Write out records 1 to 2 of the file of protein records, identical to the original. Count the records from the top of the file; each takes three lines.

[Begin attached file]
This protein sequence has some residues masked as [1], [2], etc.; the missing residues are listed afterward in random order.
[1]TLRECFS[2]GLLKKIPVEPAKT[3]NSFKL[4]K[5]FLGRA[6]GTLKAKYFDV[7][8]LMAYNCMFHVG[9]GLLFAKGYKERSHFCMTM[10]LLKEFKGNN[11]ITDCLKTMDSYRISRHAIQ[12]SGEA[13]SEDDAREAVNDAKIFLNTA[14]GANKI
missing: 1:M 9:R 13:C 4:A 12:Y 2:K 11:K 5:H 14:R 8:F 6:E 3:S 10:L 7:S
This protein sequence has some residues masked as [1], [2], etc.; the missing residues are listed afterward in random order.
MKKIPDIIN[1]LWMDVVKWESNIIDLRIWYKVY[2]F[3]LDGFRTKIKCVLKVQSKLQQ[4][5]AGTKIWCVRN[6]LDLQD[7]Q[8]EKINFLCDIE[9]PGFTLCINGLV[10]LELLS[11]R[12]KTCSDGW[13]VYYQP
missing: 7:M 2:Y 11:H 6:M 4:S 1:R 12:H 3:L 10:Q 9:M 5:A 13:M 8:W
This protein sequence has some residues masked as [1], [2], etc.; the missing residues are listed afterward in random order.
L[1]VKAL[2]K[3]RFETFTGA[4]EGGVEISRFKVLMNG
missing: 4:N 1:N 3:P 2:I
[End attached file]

This protein sequence has some residues masked as [1], [2], etc.; the missing residues are listed afterward in random order.
[1]TLRECFS[2]GLLKKIPVEPAKT[3]NSFKL[4]K[5]FLGRA[6]GTLKAKYFDV[7][8]LMAYNCMFHVG[9]GLLFAKGYKERSHFCMTM[10]LLKEFKGNN[11]ITDCLKTMDSYRISRHAIQ[12]SGEA[13]SEDDAREAVNDAKIFLNTA[14]GANKI
missing: 1:M 9:R 13:C 4:A 12:Y 2:K 11:K 5:H 14:R 8:F 6:E 3:S 10:L 7:S
This protein sequence has some residues masked as [1], [2], etc.; the missing residues are listed afterward in random order.
MKKIPDIIN[1]LWMDVVKWESNIIDLRIWYKVY[2]F[3]LDGFRTKIKCVLKVQSKLQQ[4][5]AGTKIWCVRN[6]LDLQD[7]Q[8]EKINFLCDIE[9]PGFTLCINGLV[10]LELLS[11]R[12]KTCSDGW[13]VYYQP
missing: 7:M 2:Y 11:H 6:M 4:S 1:R 12:H 3:L 10:Q 9:M 5:A 13:M 8:W